UPDATE 4-Violent storm spawns Midwest tornadoes, heads east

Wed Jun 12, 2013 10:47pm EDT

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(Updates with storm skirting Chicago, heading to eastern U.S.)
    By Greg McCune
    CHICAGO, June 12 (Reuters) - A violent storm swept across
the upper Midwest on Wednesday and headed toward the U.S. East
Coast, spawning several tornadoes as well as damaging hail and
high winds, but skirted Chicago without doing major damage.
    The storm had been described by the National Weather Service
as "very dangerous" because of its potential to produce
tornadoes and "derechos" - storms in which wind speeds increase
as they move.
    The threat caused transportation chaos in Chicago, America's
third largest city. Many people left work early from high-rise
buildings in order to beat the storm home, and others were stuck
in traffic jams or on trains delayed by the weather.
    The worst of the storm and the high winds passed just south
of Chicago.
    "So far we have lucked out and have not had the intense
corridor of damaging winds," said John Hart, a meteorologist
with the weather service's Storm Prediction Center in Norman,
Oklahoma. 
    Numerous tornado warnings were issued for parts of the
Midwest, and the weather service website showed 16 reports of
tornadoes, including twisters in Iowa, Illinois and Ohio. A
tornado warning tells residents to find shelter immediately.
    Benjamin Jeffers, 18, an employee at the Belmond Country
Club in Iowa, about 95 miles (150 km) north of Des Moines, said
he and coworkers fled to the basement after one of two funnel
clouds approached.
    "Debris started flying around the golf course and it started
to get real close and the other one started to get way big," he
said. "It sounded like a big train without the horn. A rumble
kind of." The club escaped damage, he said.
    Stefanie Bond, spokeswoman for the Iowa Emergency Management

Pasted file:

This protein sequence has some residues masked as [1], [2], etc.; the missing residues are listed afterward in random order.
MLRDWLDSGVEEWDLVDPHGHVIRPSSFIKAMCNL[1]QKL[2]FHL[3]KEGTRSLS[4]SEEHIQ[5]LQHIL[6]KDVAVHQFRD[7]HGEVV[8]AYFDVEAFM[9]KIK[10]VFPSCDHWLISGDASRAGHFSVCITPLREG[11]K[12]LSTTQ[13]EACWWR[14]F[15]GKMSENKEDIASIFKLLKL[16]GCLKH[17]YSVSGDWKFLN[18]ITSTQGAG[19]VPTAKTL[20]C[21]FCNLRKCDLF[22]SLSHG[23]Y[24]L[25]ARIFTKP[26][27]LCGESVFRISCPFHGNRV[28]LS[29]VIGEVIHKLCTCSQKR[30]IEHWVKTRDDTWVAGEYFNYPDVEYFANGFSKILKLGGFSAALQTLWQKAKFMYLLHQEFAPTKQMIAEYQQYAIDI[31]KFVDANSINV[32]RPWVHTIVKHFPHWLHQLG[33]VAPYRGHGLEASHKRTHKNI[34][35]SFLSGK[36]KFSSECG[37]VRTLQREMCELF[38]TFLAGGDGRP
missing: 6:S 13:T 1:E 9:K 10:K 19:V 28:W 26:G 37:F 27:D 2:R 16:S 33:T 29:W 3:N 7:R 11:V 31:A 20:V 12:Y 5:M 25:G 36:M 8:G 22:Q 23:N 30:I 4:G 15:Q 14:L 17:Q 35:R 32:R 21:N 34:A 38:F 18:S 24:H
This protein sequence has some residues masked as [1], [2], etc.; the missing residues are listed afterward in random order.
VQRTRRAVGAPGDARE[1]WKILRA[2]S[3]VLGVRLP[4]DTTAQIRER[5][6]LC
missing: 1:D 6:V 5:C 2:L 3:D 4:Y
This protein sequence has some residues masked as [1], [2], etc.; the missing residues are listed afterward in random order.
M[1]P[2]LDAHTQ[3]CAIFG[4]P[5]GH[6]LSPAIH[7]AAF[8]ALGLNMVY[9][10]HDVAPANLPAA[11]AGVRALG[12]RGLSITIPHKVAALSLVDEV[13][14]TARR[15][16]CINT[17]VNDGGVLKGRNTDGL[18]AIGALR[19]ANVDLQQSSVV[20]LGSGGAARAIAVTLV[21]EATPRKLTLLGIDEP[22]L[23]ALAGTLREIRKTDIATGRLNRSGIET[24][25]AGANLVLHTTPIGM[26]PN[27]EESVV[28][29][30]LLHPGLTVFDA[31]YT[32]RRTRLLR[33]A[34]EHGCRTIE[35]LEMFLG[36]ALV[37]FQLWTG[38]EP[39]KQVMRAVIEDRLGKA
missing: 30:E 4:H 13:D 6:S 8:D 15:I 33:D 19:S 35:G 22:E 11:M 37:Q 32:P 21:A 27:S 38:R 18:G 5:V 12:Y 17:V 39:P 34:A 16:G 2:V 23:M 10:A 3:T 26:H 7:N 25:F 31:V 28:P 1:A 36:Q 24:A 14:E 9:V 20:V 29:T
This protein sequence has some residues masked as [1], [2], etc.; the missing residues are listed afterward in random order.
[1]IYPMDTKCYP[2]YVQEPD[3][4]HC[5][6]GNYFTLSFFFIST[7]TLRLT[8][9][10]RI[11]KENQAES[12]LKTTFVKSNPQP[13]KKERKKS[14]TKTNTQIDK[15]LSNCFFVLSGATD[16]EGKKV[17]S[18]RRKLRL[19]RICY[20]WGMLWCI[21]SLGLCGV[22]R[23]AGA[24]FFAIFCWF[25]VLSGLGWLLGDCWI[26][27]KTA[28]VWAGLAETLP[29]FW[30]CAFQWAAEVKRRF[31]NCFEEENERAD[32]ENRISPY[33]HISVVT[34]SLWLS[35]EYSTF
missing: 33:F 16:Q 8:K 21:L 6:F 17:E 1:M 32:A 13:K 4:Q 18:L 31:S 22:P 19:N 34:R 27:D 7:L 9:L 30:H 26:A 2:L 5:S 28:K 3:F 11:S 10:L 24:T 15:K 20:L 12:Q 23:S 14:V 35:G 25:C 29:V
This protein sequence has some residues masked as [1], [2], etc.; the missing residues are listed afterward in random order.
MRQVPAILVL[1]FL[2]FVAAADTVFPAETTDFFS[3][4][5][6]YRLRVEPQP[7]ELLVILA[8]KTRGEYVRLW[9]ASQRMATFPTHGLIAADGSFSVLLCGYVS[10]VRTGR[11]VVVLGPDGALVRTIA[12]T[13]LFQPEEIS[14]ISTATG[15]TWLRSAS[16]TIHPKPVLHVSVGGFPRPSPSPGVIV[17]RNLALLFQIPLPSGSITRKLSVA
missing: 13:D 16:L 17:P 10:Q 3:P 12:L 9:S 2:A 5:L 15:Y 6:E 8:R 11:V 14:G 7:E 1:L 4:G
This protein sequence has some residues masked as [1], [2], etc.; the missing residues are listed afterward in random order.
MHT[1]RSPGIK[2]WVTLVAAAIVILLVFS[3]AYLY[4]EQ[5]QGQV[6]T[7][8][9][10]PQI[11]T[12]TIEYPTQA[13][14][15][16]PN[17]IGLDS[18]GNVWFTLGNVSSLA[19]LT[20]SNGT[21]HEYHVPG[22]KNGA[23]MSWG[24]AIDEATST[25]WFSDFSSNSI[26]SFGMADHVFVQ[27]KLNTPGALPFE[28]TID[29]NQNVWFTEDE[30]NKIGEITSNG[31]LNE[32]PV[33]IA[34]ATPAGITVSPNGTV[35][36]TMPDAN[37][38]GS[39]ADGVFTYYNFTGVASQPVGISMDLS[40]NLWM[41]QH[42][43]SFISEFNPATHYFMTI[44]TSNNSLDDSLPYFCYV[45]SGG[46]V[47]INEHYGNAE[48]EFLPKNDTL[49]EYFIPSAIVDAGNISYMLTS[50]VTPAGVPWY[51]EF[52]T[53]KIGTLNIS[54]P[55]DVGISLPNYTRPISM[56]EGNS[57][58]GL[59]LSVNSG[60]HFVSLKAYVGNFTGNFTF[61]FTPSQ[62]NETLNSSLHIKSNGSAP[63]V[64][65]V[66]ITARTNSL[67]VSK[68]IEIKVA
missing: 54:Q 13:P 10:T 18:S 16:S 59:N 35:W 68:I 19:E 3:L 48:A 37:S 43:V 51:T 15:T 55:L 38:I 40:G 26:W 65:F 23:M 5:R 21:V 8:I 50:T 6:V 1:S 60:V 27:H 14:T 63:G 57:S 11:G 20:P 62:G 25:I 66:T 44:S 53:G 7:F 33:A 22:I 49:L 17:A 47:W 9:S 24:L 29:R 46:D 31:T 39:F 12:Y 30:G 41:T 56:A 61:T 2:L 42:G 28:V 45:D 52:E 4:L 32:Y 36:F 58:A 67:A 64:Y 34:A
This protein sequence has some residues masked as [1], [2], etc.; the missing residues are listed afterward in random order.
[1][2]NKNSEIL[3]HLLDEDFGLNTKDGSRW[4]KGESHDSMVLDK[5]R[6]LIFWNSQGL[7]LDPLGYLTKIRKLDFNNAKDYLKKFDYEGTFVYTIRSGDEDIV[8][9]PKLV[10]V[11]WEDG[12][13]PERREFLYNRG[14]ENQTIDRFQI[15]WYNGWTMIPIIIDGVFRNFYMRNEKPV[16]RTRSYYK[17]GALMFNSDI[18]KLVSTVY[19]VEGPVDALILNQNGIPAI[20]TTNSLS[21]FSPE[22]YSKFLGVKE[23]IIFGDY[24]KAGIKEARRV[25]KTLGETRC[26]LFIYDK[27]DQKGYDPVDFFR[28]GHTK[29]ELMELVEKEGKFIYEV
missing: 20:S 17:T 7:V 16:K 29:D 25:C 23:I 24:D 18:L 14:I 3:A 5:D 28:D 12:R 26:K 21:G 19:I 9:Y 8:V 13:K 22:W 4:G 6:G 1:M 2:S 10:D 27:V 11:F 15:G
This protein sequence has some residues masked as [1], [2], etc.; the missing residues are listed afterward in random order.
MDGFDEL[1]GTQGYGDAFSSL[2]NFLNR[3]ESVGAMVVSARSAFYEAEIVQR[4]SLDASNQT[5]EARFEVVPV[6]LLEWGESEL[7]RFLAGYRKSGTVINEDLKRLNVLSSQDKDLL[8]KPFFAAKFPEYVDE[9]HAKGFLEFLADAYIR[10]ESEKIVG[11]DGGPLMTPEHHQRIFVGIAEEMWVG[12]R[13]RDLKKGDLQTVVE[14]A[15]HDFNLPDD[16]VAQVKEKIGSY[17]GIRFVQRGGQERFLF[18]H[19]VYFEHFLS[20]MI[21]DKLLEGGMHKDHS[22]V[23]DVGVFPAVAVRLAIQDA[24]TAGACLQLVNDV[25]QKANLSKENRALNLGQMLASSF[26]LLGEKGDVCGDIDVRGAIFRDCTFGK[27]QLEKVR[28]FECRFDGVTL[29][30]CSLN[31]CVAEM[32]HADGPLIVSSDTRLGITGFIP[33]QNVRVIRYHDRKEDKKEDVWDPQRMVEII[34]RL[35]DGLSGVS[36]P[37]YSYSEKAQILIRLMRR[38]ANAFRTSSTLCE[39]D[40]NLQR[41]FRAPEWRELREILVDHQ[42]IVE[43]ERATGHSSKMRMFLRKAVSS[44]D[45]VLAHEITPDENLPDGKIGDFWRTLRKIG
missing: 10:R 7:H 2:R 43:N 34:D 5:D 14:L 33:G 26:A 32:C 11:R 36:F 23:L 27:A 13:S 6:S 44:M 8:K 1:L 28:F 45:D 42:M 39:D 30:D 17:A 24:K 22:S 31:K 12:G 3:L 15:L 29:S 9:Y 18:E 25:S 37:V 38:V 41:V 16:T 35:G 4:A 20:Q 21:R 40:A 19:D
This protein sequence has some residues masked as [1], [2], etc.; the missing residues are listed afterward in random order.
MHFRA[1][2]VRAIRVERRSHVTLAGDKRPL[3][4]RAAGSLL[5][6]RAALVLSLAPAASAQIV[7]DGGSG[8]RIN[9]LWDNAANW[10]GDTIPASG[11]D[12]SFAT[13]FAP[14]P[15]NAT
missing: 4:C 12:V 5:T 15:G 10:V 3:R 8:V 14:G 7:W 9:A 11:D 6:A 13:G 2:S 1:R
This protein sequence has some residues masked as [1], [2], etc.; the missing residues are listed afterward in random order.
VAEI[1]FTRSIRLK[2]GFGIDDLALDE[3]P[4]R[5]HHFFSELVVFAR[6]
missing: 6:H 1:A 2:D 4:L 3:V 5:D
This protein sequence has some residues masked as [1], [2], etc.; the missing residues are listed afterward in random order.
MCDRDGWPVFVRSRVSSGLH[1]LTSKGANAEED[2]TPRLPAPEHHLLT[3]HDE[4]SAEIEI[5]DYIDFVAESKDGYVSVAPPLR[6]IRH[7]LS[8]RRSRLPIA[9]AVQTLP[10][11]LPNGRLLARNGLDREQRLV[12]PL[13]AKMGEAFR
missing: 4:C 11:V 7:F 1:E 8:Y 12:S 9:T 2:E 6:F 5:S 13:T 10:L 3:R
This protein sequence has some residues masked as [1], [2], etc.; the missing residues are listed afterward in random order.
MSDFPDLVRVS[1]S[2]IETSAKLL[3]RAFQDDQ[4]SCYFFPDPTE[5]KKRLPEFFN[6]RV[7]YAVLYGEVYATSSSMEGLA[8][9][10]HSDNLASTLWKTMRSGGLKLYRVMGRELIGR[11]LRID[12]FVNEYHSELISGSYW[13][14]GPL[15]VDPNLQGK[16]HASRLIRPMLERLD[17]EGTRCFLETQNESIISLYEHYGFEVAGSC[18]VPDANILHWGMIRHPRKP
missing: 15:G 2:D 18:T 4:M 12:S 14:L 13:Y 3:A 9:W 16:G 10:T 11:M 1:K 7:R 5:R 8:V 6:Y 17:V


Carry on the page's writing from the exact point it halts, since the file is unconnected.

department, said four tornadoes were reported in Wright County,
Iowa, where a couple of businesses and a home were destroyed. No
injuries or fatalities have been reported in the state, she
said. Another tornado was reported in Franklin County, she said.
    In Carroll County, Illinois west of Chicago, a dispatcher
said one person was injured but details were not immediately
available.
    The storm was headed east to the Pittsburgh and Cleveland
areas later on Wednesday and to the East Coast by Thursday
morning, Hart said.
    The area facing the greatest threat of storms on Thursday,
including high winds and possible tornadoes, stretches from
eastern Virginia and the Washington, D.C., area north to
Philadelphia and southern New Jersey, Hart said.
    While the storm did not produce high winds and tornadoes in
the Chicago area, it did dump 3 to 5 inches (8 to 13 cm) of rain
which could cause flash flooding in southern suburbs, the
weather service said.
    Four lines of Chicago's commuter rail service were halted
during the rush hour, but later resumed service. More than 360
flights were canceled at Chicago's O'Hare airport, one of the
world's busiest, and other flights were delayed, the Chicago
Department of Aviation said.
    An additional 55 flights were canceled at Chicago's Midway
Airport.
    A Chicago Symphony Orchestra concert at a downtown park,
expected to be attended by thousands of music fans, was
canceled, and a Chicago White Sox baseball game was postponed.
    The Stanley Cup finals hockey game at the downtown United
Center went ahead as scheduled between the Chicago Blackhawks
and Boston Bruins, with some 20,000 fans in attendance.
    The U.S. tornado season was relatively quiet until May 20, 
when a monster EF5 storm, the highest rating, hit the Oklahoma
city suburb of Moore, killing 24 people and flattening whole
sections of the town. Another wave of storms hit Oklahoma on May
31, killing about 20 people.

 (Additional reporting by Brendan O'Brien, Mary Wisniewski and
Renita Young; Editing by Bob Burgdorfer, David Brunnstrom and
Mohammad Zargham)
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